• FIG. 3 is a process flow chart for a method 300 of system 10 in classifying a record into a disposition group. System 10 classifies records into a disposition group (step 305) by, for example, an expiration date of the records. If the disposition group does not exist (step 307), system 10 creates it by assigning an identifying value to the disposition group such as, for example, a group key (step 310). Next, system 10 generates an encoding function (step 315) for the disposition group and a decoding function (step 320) for the disposition group. System 10 stores the decoding function in such a manner that the decoding function can be individually disposed such as, for example, by itself in at least one disposition unit (step 325). In one embodiment, the encoding function is also stored so that it can be individually disposed. At step 330, the value identifying the disposition group is returned. If the disposition group exists (step 307), system 10 looks up a value identifying the disposition group (step 309) and returns the value (step 330).
  • In one embodiment, an expiration date is associated with each disposition unit. The expiration date can be extended but not shortened. A disposition unit can be disposed only after its expiration date. In such an embodiment, the expiration date of a disposition unit containing the decoding function for a disposition group is set to the expiration date of the records in the disposition group.
  • FIG. 4 is a process flow chart for a method 400 of system 10 in inserting a record into an index. System 10 receives a record to be inserted into an index (step 405). System 10 classifies the received record into a disposition group using method 300 (step 410). System 10 accesses the index to determine a position in the index to insert an index entry associated with the received record (step 415). System 10 retrieves an encoding function associated with the disposition group of the received record (step 420). The encoding module 205 encodes a locator of the received record using the encoding function (step 425). The encoded record locator and group key of the disposition group are stored in the index entry in the index (step 430).
  • FIG. 5 is a process flow chart illustrating a method 500 of system 10 in retrieving a record using an index. System 10 receives a key for a desired record (step 505). System 10 accesses an index in which an index entry for the desired record is stored (step 510). System 10 locates an index entry corresponding to the received key (step 515). The located index entry identifies a record, but the record locator is encoded. The decoding module 210 obtains a group key for an associated disposition group from the index entry (step 520). The decoding module 210 obtains a decoding function associated with the disposition group by using the group key (step 525). The decoding module 210 decodes the record locator using the decoding function (step 530). System 10 locates the desired record using the decoded record locator (step 535).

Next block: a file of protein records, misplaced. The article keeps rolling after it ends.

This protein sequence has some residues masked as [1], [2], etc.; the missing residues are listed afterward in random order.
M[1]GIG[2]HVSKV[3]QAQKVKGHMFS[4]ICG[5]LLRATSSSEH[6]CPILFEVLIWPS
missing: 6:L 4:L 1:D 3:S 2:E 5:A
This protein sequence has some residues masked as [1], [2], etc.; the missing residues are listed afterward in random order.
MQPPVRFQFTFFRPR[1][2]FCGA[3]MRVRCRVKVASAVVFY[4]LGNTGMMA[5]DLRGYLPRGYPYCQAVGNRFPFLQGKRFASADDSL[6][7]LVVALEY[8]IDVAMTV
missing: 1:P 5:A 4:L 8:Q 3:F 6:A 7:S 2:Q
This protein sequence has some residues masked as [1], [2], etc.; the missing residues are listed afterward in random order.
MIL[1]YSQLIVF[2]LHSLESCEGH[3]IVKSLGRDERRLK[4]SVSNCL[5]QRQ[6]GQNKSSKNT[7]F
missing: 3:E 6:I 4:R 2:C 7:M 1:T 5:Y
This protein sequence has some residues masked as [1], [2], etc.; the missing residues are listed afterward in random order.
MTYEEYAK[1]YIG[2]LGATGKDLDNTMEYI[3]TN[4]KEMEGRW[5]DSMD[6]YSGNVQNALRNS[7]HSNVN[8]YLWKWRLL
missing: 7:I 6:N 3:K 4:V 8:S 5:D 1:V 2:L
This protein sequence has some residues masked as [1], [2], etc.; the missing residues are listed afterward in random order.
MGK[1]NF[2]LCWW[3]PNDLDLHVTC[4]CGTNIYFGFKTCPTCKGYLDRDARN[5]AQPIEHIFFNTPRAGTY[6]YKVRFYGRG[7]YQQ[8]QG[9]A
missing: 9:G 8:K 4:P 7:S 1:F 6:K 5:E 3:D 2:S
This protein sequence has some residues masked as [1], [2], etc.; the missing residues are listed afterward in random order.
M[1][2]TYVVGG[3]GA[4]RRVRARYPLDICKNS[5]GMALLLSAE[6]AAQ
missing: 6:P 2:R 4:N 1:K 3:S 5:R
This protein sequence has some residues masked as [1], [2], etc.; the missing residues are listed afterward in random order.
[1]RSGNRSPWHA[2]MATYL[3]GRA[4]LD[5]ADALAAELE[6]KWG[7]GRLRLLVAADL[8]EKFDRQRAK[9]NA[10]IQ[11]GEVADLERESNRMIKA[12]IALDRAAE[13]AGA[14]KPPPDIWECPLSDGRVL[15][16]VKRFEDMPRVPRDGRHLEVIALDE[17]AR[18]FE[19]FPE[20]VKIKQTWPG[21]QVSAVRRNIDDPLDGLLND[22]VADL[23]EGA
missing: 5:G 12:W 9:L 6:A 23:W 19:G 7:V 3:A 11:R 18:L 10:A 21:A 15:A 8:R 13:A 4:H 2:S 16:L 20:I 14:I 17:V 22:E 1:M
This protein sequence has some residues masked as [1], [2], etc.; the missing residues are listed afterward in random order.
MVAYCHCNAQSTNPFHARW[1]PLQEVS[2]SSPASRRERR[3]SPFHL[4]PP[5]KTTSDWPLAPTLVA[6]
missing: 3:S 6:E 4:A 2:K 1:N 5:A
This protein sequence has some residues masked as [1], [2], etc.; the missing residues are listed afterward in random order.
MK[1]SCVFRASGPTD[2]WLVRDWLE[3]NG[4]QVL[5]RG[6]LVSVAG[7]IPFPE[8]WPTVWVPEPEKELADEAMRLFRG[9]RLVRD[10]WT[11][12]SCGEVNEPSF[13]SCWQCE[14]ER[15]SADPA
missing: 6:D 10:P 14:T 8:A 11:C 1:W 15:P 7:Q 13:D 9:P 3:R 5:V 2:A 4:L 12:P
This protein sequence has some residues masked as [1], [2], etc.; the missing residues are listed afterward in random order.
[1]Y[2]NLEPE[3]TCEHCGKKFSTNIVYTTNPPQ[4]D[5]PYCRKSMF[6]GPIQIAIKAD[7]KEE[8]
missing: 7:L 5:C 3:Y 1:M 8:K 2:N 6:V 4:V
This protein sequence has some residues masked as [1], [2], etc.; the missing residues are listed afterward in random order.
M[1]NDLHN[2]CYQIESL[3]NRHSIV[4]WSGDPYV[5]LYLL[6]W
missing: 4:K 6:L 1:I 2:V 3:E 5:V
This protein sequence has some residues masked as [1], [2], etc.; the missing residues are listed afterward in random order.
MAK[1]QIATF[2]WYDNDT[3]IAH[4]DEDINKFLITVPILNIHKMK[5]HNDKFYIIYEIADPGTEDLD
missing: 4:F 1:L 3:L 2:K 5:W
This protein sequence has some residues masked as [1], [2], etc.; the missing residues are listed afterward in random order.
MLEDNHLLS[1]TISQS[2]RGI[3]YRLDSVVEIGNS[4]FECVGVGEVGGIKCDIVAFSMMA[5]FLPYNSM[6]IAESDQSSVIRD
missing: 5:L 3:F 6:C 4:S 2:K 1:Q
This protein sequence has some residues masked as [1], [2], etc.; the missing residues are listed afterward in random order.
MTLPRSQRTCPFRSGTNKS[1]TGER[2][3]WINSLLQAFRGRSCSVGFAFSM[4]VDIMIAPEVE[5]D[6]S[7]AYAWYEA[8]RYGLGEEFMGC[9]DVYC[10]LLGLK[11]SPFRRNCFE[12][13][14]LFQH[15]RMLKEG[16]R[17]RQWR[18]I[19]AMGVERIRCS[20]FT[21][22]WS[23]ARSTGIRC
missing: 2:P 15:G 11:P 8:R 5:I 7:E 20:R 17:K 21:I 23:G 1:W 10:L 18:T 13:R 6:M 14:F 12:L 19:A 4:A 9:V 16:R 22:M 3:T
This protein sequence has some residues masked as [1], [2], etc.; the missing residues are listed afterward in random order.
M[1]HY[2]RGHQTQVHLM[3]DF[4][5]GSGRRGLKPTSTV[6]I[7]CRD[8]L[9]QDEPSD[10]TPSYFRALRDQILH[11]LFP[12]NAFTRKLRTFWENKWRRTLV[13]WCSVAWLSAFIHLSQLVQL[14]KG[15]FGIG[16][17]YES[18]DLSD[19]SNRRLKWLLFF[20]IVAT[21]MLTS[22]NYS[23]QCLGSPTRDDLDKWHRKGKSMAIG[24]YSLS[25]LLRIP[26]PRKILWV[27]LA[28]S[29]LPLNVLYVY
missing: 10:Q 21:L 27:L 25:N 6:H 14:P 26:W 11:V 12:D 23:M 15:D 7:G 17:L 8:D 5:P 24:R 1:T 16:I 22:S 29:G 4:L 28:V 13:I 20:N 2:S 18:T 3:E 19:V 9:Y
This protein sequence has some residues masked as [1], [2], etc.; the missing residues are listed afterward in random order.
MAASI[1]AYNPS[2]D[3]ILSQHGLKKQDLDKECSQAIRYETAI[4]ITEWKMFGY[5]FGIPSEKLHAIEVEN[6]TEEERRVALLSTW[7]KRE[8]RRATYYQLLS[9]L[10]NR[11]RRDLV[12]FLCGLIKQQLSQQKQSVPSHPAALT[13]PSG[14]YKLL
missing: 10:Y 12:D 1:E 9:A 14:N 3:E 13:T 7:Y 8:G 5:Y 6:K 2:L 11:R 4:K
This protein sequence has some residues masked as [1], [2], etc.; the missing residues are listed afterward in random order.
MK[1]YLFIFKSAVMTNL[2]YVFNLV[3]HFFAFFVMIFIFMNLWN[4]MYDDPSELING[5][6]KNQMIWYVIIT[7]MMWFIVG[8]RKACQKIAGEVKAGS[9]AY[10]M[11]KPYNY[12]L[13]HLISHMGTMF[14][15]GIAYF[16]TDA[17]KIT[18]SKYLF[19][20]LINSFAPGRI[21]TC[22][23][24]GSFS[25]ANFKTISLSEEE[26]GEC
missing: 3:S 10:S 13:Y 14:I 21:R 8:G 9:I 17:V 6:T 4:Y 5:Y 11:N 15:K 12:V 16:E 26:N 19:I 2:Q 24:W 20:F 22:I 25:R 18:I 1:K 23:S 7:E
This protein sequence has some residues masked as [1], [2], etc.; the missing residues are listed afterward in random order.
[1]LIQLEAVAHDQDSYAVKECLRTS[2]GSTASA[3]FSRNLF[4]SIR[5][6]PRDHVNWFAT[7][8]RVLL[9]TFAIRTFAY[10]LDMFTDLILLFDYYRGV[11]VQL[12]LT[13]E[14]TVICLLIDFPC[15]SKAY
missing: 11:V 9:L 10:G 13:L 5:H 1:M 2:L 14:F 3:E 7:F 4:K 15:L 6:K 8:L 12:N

• In one embodiment, system 10 stores multiple pairs of encoding and decoding function for each disposition group. System 10 selects a pair of encoding and decoding function associated with the disposition group of the received record. System 10 encodes a locator of the received record using the selected encoding function. System 10 identifies the selected pair of encoding and decoding functions in an index entry associated with the received record. To retrieve the record, system 10 uses the identified selected decoding function to decode the encoded record locator. In another embodiment, additional decoy index entries and additional decoy record locators are stored in the index to further obfuscate reconstruction of a record from one or more index entries by an adversary.
  • When a disposition group of records is disposed, the corresponding decoding function for that group is also disposed. After the decoding function has been disposed, record locators for the disposition group of records cannot be decoded. Consequently, the index entries for the disposition group of records have effectively been disposed. In one embodiment, the corresponding encoding function is also disposed. Disposing the encoding function is useful in situations such as, for example, where the encoding function could be used to derive the decoding function.